Have we moved the goalposts?


An interview with Shared Care Committee Co-Chairs, Dr. Gordon Hoag (Doctors of BC) and Marilyn Copes (Ministry of Health), sheds light on how evolving goals and priorities may be impacting those of you engaged in Shared Care work, or contemplating involvement in the future.

There's a sense things are changing in Shared Care, especially for Partners in Care and Transitions in Care. Is this true? 

Yes, as we grow in experience and knowledge, change has been inevitable. Shared Care has learned a lot over the past ten years and we are incorporating those learnings and feedback from physicians and team members to the fundamental concepts of continuous quality improvement. Our approach has changed, but the fundamentals remain the same – a commitment to innovation and partnering for local solutions to local issues.

Questions raised

However, with more than 200 projects now completed or underway, the Shared Care Committee is seeing many similarities across projects, in addition to unique elements in others.  Questions inevitably come up - “How do we make sure we don’t continually reinvent the wheel in our initiatives, while also allowing flexibility to tailor solutions for each community?  Also “how do we partner for greater synergy?”

Our capacity

With Shared Care’s mandate and modest funding envelope, we lack the capacity to support ongoing programs. This means that we have to identify and really understand the benefits and lessons learned from the work and how it is making a difference to patients, families and providers. This understanding helps us to develop strategies to sustain and spread what we’ve learned across communities.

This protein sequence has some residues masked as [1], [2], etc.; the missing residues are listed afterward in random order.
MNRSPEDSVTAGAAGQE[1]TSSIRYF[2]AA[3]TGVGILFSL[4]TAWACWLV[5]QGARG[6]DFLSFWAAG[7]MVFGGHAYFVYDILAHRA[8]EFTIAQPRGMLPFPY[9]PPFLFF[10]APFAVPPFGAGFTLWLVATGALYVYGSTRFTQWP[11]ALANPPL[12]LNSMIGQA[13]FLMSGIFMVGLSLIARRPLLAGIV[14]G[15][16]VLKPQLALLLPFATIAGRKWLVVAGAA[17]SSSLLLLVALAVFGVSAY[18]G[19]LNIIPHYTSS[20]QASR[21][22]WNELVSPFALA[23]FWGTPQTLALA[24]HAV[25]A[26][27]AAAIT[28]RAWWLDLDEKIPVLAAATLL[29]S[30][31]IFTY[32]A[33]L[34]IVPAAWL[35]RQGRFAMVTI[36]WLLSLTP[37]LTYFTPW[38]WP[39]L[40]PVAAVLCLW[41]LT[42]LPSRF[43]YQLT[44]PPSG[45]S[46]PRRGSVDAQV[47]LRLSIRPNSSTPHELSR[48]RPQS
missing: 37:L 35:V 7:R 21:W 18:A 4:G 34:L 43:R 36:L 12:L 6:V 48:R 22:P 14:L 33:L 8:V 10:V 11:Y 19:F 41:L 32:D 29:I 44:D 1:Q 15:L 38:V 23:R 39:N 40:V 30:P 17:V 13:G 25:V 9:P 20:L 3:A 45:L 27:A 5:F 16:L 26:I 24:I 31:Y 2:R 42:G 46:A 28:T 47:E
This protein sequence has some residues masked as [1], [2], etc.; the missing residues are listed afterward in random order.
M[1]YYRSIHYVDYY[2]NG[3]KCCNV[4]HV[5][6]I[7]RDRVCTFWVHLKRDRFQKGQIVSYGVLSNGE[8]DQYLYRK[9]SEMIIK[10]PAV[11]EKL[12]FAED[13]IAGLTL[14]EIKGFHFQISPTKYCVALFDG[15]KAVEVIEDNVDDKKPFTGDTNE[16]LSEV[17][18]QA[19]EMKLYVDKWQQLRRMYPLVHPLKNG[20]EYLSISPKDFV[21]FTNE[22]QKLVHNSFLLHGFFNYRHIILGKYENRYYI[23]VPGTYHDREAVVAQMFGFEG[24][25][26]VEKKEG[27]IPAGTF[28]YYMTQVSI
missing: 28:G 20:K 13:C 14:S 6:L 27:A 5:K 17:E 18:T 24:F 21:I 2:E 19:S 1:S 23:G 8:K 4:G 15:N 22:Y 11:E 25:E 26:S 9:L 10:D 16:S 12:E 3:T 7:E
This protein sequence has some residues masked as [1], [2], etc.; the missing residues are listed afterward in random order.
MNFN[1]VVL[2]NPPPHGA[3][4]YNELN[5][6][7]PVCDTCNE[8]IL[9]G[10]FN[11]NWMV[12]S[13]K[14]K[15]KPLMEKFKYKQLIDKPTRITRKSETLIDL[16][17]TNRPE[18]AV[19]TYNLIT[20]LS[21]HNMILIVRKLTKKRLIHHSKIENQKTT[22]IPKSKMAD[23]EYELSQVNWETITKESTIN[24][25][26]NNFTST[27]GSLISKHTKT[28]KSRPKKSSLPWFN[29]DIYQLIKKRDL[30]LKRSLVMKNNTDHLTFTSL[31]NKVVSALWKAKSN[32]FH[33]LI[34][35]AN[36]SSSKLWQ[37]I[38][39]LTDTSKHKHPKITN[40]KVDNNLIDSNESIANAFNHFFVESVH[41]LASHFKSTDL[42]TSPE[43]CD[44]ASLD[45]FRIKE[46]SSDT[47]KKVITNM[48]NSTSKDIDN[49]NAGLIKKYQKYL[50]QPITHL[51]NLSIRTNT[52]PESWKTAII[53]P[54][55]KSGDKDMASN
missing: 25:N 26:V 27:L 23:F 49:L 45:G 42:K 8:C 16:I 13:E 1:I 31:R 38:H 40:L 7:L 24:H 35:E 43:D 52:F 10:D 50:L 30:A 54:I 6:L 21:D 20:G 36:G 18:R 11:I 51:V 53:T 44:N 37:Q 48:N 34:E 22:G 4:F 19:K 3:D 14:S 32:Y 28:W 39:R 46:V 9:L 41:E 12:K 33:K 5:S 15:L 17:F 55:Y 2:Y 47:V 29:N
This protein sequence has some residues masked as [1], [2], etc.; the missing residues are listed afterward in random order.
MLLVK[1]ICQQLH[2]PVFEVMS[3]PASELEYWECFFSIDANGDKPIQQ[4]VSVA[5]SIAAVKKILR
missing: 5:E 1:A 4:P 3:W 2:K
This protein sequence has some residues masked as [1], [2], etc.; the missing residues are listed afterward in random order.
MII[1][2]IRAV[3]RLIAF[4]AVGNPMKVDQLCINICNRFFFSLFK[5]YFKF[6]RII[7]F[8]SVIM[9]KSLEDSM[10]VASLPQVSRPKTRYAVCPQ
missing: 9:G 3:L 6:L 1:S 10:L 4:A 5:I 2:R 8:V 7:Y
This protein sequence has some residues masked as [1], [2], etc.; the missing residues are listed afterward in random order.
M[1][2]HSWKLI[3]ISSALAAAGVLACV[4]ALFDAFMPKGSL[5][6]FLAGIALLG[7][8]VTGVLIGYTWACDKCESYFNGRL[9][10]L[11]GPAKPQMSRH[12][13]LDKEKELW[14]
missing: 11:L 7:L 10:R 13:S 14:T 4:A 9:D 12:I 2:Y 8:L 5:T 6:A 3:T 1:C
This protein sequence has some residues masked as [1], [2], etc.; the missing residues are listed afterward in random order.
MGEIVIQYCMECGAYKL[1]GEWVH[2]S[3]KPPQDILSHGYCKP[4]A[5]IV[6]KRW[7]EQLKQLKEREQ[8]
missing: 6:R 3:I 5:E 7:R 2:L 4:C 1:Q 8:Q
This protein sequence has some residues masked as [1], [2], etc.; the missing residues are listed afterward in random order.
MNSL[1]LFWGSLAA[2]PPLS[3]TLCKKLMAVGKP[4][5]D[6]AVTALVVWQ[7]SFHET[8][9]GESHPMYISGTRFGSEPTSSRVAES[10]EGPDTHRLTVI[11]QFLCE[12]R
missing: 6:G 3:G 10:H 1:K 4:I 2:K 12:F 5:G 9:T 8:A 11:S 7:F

So yes – things are changing as one would expect over time, but the essence of Shared Care remains the same.    


What do these changes mean in practical terms?

As we focus on the key elements of Shared Care work, we’re revisiting how we work with physicians to develop ideas into projects, and better position ourselves to succeed. We’re also looking at getting an earlier and more comprehensive sense of the project concept, while also keeping the process as simple as possible.

For PiC and TiC, this updating involves clarifying our overall objectives and funding principles, as well as developing some simple templates and incorporating the committee’s new evaluation framework. We’ll be sharing these with current physician leads and project managers and asking for feedback at a workshop this Fall. 

Invited partnerships

Spread and sustainability are also two distinct aspects of Shared Care work that we're focusing on. We're inviting communities involved in similar areas of focus, or interested in becoming involved, to collaborate on some innovative thinking here – especially around spread.  It’s part of that balancing act we spoke of earlier – ensuring locally appropriate solutions, but making sure we’re leveraging successes as much as possible.

We really want to thank you for your patience, input and support as we work through these changes. We're looking forward to continuing to partner and innovate together as Shared Care continues to evolve.